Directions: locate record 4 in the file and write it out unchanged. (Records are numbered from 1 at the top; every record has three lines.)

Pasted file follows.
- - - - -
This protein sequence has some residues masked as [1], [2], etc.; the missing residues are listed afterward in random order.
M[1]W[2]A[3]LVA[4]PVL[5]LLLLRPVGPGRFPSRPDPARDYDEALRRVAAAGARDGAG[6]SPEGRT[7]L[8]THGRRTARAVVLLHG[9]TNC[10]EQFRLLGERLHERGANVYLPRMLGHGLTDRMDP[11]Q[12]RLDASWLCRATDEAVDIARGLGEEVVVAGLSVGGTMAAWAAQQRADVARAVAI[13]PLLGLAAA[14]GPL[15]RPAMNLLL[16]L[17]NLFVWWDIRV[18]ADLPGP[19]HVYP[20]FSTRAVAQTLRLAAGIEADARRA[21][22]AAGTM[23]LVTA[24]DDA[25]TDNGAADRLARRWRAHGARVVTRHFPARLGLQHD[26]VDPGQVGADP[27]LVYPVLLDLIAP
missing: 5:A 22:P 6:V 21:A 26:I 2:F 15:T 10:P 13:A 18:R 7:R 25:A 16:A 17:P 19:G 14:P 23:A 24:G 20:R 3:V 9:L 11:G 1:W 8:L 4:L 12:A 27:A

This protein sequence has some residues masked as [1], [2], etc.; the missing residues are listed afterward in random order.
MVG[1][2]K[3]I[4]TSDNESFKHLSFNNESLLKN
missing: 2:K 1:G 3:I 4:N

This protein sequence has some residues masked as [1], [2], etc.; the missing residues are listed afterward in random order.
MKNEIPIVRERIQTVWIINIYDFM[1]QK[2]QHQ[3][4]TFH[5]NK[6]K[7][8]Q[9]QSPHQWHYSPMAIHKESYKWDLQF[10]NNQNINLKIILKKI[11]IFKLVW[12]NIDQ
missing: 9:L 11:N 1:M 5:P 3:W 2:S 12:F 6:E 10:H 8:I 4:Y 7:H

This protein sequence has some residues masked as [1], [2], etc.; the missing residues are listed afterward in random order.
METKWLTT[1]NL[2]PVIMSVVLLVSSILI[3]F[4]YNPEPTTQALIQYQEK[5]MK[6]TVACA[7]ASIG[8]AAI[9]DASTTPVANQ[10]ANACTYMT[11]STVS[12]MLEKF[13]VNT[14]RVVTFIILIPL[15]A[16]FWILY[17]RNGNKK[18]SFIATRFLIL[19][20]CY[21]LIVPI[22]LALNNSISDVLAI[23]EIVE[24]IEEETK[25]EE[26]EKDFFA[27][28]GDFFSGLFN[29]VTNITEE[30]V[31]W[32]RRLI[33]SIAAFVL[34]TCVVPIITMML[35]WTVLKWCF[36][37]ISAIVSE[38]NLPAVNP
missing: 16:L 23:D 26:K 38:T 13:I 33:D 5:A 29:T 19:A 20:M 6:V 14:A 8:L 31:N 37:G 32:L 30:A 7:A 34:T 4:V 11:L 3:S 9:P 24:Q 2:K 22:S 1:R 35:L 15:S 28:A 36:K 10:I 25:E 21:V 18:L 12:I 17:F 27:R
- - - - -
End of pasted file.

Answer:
This protein sequence has some residues masked as [1], [2], etc.; the missing residues are listed afterward in random order.
METKWLTT[1]NL[2]PVIMSVVLLVSSILI[3]F[4]YNPEPTTQALIQYQEK[5]MK[6]TVACA[7]ASIG[8]AAI[9]DASTTPVANQ[10]ANACTYMT[11]STVS[12]MLEKF[13]VNT[14]RVVTFIILIPL[15]A[16]FWILY[17]RNGNKK[18]SFIATRFLIL[19][20]CY[21]LIVPI[22]LALNNSISDVLAI[23]EIVE[24]IEEETK[25]EE[26]EKDFFA[27][28]GDFFSGLFN[29]VTNITEE[30]V[31]W[32]RRLI[33]SIAAFVL[34]TCVVPIITMML[35]WTVLKWCF[36][37]ISAIVSE[38]NLPAVNP
missing: 16:L 23:D 26:K 38:T 13:I 33:D 5:A 29:T 19:A 20:M 6:V 14:A 8:L 31:N 37:G 32:L 30:A 7:A 34:T 4:V 11:L 3:S 9:P 24:Q 2:K 22:S 1:R 35:L 15:S 28:A 36:K 10:I 25:E 21:V 18:L 12:I 17:F 27:R